Although Ca oxalate is principally involved with the regulation of Ca in the plant16, it has been implicated in toxic metal compartmentalization17.
Gold toxicity is not confined to plants: recently, a biochemical mechanism for extracellular precipitation of Au by a bacterium was described20,21.
The findings from these field sites and laboratory experiments enable us to propose a tentative model for Au mobilization and precipitation for this biotic–abiotic system.
We assert that climatic and biological factors at Freddo, Barns and elsewhere are crucial for the transportation of Au to the surface from great depth.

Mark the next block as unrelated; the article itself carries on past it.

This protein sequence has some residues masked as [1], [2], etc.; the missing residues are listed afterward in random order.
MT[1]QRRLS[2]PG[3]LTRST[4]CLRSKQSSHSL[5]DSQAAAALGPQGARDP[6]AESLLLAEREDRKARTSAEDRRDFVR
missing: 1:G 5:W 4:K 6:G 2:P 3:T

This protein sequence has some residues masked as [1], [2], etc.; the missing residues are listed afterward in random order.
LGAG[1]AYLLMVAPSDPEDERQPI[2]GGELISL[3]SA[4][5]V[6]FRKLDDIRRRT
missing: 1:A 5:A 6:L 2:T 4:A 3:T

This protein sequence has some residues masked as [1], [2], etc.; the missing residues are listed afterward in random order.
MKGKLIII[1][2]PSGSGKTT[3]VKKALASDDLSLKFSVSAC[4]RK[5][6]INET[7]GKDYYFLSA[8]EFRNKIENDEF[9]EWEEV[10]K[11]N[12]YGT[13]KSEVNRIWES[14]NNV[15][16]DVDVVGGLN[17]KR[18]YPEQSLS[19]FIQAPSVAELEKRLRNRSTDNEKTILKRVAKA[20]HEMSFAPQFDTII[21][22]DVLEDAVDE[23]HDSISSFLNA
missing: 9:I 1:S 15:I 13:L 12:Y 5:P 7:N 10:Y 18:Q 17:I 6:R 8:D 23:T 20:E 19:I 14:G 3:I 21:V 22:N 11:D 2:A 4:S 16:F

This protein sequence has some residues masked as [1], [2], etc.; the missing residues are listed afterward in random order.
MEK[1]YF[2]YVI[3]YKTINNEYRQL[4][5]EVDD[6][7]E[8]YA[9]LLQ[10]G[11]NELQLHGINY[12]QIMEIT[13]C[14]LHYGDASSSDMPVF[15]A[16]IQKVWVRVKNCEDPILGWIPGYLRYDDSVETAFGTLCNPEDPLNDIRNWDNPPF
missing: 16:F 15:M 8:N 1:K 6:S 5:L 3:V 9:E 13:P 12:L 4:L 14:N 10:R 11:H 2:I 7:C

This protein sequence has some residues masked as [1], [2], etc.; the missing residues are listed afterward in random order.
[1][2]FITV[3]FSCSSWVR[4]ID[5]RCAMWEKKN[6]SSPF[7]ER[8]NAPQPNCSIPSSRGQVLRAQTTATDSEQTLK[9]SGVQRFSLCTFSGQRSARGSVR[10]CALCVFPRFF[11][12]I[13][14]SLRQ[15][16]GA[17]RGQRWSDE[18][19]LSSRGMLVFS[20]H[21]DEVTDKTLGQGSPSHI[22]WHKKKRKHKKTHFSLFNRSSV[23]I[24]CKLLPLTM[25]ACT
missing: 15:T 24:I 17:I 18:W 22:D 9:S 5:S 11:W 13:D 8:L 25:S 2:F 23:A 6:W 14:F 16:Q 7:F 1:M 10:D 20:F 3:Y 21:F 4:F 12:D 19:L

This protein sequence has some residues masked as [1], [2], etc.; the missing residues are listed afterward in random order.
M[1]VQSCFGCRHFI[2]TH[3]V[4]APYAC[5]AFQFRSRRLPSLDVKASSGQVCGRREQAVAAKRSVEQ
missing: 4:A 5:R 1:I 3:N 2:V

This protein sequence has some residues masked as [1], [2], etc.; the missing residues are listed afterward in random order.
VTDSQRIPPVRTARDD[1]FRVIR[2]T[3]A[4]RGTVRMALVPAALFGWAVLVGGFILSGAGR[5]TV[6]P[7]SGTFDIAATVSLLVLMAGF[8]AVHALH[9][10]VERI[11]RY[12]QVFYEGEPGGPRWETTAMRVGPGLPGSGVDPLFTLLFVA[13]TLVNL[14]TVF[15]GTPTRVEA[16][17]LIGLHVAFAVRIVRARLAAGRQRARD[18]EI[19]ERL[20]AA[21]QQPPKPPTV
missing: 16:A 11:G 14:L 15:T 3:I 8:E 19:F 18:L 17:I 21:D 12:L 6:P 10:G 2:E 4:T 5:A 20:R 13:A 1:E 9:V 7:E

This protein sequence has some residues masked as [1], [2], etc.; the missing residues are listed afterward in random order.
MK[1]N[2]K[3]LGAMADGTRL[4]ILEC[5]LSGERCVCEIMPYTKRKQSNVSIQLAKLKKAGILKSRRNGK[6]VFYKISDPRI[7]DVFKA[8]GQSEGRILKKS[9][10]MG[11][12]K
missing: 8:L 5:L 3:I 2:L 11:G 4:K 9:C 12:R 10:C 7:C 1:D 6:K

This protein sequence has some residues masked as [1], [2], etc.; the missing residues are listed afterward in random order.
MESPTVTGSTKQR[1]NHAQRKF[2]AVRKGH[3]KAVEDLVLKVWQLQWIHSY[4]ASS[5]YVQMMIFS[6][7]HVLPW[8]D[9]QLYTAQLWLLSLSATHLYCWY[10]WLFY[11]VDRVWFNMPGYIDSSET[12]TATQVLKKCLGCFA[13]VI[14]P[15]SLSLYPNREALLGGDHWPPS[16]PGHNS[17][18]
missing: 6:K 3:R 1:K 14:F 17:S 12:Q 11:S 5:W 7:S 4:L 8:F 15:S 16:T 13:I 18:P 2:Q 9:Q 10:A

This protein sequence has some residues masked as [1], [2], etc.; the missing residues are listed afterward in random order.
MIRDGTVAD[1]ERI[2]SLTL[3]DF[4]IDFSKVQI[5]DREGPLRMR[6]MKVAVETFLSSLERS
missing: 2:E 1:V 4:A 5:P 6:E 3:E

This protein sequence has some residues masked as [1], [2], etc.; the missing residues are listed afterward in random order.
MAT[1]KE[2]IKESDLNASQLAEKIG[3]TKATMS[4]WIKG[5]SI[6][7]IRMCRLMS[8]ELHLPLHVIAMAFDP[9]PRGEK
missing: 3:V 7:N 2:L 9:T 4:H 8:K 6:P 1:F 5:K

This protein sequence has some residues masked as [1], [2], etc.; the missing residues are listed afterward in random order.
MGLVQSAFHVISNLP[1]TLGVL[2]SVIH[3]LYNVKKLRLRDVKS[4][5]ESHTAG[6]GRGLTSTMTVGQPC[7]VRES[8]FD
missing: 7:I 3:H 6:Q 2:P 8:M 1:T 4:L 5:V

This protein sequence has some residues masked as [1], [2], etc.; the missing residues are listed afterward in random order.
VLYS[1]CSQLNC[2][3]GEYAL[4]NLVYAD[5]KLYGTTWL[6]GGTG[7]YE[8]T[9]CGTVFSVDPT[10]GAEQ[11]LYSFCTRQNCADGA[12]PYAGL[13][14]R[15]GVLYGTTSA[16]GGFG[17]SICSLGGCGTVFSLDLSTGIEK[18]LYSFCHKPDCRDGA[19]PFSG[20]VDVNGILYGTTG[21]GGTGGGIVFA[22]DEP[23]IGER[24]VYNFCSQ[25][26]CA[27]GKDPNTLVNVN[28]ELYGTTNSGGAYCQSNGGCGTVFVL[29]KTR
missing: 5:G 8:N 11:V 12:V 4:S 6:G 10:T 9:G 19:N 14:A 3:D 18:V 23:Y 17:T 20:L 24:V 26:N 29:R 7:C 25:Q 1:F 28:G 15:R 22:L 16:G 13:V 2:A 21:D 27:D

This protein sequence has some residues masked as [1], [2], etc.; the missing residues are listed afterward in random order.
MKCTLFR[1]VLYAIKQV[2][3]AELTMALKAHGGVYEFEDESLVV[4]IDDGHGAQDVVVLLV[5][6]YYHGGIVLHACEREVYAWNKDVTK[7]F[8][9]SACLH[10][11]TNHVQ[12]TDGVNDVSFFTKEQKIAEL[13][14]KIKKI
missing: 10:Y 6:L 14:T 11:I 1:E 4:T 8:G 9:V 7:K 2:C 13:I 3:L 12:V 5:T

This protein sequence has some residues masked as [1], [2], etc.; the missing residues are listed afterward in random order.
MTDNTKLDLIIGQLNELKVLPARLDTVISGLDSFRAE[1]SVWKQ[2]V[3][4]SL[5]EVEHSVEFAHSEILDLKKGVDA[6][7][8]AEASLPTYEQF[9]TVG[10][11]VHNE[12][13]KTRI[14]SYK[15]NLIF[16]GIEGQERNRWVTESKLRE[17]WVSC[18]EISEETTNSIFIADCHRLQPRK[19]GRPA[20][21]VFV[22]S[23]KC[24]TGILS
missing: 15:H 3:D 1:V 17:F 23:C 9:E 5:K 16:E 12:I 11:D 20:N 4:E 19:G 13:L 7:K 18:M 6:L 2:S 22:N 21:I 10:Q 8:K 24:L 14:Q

The Eucalyptus trees are part of woodland at Freddo and at Barns stretching over several thousand square kilometres.
Despite these harsh climatic conditions, it is significant that the large trees at Freddo, in particular, are able to thrive.
The Eucalyptus root system is unusually deep and extensive22 with sinker roots in one species (Eucalyptus marginata) documented at 40 m depth23 (Fig. »